Skenes Creek is an idyllic coastal hamlet located 6km east of Apollo Bay, set gently on a popular surf beach. The beach is embraced by volcanic reefs giving youngsters the opportunity to ramble through the rock pools and discover crabs, starfish and sea anenomes among other marine treasures.
Enjoy a picnic by the bridge or just good old fashioned beach fun. Base yourself here to explore more of the Great Ocean Road and breathtaking Great Otway National Park.
Skipton is known as the ‘home of the platypus’. If you are yet to encounter this unique egg-laying mammal, a walk in Stewart Park is a must. Sit quietly along the banks of Mount Emu Creek, keeping a close eye on the waters edge where the platypus burrows its shelter.
Skipton has recently grown in reputation with the refurbishment of the Ballarat-Skipton Rail Trail. The trail is 53km in length and has a maximum gradient of 2% making it accessable for all ages of riders.
Terang is a town lined with 19th century buildings and 100-year-old National Trust listed trees. To enjoy the towns early settler past, a Heritage Trail leads visitors around many of the towns historic points of interest including the old Post Office and Terang church.
For a natural history lesson, visit the extinct Mt Noorat Volcano Walk, 5km south of Terang. Mt Noorat is one of Australia’s best-preserved dry craters, which descends 150m from its peak. The walk to the mountains peak is 800m return, offering commanding views of surrounding volcanic lands.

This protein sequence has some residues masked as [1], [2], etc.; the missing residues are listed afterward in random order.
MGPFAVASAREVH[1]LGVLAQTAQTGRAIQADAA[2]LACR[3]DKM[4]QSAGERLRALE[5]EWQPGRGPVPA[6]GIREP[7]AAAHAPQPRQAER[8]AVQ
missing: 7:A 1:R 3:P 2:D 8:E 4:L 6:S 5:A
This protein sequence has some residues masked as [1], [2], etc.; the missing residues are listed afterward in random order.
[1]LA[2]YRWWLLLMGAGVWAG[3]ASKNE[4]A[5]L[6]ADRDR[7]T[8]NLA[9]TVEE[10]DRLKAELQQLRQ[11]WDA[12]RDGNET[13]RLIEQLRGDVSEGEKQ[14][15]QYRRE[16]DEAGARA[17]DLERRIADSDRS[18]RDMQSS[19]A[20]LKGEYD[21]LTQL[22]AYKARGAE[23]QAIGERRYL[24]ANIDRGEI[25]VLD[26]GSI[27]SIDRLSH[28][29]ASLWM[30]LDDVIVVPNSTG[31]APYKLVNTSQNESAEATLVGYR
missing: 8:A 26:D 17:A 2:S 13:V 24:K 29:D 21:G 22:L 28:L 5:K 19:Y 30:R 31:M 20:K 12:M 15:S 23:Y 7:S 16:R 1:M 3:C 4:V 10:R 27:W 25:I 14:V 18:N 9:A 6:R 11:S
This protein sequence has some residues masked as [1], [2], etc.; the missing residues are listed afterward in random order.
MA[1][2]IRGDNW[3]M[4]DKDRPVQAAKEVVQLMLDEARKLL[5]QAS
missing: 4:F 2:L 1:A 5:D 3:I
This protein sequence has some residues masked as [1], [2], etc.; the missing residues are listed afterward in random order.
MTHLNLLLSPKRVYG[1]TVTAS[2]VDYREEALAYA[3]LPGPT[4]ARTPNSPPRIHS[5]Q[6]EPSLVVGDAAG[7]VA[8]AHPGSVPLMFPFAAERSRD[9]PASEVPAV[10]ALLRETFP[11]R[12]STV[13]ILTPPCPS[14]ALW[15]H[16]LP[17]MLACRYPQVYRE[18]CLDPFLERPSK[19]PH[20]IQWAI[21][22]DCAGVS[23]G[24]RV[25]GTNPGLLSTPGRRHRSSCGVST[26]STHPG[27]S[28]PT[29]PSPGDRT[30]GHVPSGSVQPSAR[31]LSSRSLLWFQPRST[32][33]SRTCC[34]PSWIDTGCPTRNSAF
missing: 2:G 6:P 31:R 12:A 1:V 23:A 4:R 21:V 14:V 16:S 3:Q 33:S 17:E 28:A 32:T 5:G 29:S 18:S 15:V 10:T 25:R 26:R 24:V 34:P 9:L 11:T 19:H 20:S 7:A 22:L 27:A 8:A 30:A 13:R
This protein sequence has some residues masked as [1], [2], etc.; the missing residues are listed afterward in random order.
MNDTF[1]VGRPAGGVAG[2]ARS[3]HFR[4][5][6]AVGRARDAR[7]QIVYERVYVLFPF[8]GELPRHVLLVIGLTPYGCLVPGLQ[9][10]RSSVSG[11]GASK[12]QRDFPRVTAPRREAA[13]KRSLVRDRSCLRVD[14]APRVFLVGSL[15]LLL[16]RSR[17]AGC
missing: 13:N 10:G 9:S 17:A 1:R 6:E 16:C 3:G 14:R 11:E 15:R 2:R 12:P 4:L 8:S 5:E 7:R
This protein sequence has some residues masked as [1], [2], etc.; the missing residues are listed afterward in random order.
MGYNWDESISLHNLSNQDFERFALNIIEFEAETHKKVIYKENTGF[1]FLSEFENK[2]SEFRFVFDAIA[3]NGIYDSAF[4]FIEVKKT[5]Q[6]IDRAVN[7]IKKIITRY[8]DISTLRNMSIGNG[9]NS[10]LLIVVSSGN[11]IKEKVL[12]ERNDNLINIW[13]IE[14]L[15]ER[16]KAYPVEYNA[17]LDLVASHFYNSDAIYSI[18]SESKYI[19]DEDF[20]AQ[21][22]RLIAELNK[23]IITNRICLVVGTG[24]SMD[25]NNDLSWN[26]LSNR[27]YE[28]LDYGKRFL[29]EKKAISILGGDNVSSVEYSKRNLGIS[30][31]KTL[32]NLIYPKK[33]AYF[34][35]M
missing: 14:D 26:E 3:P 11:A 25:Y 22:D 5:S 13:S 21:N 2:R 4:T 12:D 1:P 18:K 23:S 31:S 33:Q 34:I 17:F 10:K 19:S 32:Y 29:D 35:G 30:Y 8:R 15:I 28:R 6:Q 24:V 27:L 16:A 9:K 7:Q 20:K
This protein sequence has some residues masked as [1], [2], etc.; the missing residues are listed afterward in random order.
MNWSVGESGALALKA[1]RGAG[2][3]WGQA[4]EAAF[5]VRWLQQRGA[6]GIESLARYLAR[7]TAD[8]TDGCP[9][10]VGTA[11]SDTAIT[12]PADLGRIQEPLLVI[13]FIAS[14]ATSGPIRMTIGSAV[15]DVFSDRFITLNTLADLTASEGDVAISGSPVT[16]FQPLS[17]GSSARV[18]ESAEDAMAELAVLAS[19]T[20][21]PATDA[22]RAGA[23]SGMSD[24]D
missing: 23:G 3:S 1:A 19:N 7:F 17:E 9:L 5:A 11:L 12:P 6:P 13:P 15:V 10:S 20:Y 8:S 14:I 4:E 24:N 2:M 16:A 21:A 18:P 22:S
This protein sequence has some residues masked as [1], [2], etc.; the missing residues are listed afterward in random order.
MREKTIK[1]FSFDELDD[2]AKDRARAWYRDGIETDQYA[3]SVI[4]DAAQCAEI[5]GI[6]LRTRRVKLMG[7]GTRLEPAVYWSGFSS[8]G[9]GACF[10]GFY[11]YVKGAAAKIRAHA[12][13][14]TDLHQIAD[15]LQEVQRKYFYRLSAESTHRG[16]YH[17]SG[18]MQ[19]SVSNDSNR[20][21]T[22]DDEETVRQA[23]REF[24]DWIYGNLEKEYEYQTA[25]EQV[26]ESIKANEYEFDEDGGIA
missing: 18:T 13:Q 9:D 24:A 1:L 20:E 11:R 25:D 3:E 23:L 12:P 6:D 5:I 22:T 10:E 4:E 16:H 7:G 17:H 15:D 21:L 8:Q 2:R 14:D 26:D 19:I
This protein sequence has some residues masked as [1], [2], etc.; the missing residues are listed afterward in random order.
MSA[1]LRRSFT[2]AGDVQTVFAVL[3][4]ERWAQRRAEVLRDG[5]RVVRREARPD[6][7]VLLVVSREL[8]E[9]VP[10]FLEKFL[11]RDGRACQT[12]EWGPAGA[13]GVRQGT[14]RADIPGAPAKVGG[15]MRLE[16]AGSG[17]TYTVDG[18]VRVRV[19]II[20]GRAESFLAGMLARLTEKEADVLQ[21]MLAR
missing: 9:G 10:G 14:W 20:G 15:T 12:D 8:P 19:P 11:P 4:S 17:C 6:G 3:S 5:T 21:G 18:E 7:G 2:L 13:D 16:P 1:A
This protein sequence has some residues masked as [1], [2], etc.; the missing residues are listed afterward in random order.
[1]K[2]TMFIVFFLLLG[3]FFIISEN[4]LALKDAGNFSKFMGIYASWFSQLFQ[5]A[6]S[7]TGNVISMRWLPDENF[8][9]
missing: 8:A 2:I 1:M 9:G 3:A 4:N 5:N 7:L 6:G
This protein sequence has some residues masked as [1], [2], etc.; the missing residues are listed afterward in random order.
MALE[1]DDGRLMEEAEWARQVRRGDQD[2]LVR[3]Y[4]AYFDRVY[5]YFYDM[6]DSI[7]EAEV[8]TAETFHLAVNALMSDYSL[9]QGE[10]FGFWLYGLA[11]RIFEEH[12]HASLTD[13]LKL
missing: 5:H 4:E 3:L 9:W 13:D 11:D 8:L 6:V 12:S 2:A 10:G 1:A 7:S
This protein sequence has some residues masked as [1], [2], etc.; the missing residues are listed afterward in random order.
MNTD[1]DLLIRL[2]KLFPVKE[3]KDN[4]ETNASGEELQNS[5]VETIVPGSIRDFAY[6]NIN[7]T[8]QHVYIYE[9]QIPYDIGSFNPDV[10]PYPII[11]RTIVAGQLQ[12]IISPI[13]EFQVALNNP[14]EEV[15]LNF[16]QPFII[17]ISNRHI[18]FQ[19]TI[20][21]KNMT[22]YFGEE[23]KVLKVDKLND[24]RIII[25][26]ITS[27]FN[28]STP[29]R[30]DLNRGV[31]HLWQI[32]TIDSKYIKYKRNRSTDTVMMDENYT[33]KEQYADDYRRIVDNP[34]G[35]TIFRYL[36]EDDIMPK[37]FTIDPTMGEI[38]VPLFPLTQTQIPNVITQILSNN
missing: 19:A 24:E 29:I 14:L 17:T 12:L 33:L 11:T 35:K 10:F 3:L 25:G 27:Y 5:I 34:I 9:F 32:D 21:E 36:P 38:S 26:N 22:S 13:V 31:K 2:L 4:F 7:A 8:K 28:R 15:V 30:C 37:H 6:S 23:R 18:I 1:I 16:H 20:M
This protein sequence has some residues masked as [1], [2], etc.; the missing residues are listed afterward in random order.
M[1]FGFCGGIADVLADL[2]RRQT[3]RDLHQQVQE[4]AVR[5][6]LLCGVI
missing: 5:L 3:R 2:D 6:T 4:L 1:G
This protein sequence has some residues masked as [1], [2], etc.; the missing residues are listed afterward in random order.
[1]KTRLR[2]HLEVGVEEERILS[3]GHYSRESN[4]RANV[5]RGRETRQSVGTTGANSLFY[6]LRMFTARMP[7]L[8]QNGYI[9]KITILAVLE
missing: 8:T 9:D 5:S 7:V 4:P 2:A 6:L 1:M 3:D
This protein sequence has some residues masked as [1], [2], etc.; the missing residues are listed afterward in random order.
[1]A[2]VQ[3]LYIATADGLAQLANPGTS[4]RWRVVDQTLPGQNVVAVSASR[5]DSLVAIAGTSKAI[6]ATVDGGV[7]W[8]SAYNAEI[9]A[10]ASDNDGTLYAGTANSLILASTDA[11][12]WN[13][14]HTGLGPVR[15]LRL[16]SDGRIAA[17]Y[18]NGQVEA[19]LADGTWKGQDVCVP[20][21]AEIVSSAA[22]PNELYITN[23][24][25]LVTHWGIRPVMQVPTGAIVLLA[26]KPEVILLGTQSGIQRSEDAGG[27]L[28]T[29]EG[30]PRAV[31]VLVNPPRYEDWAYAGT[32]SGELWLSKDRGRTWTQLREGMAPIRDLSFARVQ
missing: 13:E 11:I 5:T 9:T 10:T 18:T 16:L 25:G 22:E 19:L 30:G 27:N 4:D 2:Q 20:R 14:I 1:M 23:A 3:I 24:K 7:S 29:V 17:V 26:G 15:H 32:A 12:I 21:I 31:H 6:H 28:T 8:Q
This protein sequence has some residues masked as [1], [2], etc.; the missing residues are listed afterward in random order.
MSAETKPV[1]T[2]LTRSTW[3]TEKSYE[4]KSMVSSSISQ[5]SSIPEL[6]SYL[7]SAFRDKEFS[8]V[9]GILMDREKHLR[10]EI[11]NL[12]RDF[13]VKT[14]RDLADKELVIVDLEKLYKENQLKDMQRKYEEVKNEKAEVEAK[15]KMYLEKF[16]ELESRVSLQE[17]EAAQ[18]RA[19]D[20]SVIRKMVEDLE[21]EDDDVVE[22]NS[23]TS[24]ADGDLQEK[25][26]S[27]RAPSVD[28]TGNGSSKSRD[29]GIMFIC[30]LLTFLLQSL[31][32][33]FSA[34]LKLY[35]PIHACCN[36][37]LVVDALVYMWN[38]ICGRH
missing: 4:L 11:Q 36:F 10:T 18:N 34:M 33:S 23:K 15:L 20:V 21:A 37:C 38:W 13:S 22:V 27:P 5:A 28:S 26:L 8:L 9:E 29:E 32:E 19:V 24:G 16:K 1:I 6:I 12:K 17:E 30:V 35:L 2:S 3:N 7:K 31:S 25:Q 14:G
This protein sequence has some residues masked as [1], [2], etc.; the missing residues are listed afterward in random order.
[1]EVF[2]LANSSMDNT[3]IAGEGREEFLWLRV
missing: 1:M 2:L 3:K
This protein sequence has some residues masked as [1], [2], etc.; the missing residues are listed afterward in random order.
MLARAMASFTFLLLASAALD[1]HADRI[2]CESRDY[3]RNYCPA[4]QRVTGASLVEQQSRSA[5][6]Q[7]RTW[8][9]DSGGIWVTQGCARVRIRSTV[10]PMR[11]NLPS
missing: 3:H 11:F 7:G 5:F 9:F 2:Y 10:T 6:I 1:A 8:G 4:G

Timboon is a gourmet hub that will literally delight every sense! Local producers and makers create whisky, organic yoghurt, classic French cheeses, honey, chocolate, mouth-watering ice cream and some of the freshest, sweetest strawberries you will ever taste! The 12 Apostles Gourmet Trail is a 70km loop with Timboon at it’s centre providing an opportunity to experience these culinary sensations at your own pace. Work it all off on two wheels and cycle the Timboon to Camperdown Rail Trail.
Located on the banks of the Barwon River, Winchelsea is a rural town steeped in history and surrounded by the fertile farmland of Victoria’s Western District.
Fishing is popular in this section of the Barwon River with brown trout, redfin and eels commonly caught nearby. There are also lakes and reservoirs close by that are popular with anglers.
Winchelsea’s historic origins are clearly visible in town, with some grand buildings including the National Trust property Barwon Park, which was built in 1871.
Along the stretch of coastline between Lorne and Apollo Bay, the Great Ocean Road clings to the cliff-face as it winds through the Great Otway National Park and glides by rolling farmland. Wye River, just 20 minutes from Lorne and 35 minutes from Apollo Bay, gives visitors a taste of the Otways and beach culture in a lovely, laid-back package. Stroll on the nearby beaches where often you are the lone guest walking on the white sand as the waves roll in.
There is an abundance of native wildlife to be spotted, including swamp wallabies, possums, grey kangaroos and koalas.
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Great Ocean Road Regional Tourism acknowledges the Traditional Custodians of the Great Ocean Road region the Wadawuurung, Eastern Maar & Gunditjmara. We pay our respects to their Ancestors, past present and emerging. We recognise and respect their unique cultural heritage and the connection to their traditional lands. We commit to building genuine and lasting partnerships that recognise, embrace and support the spirit of reconciliation, working towards self-determination, equity of outcomes and an equal voice for Australia’s first people.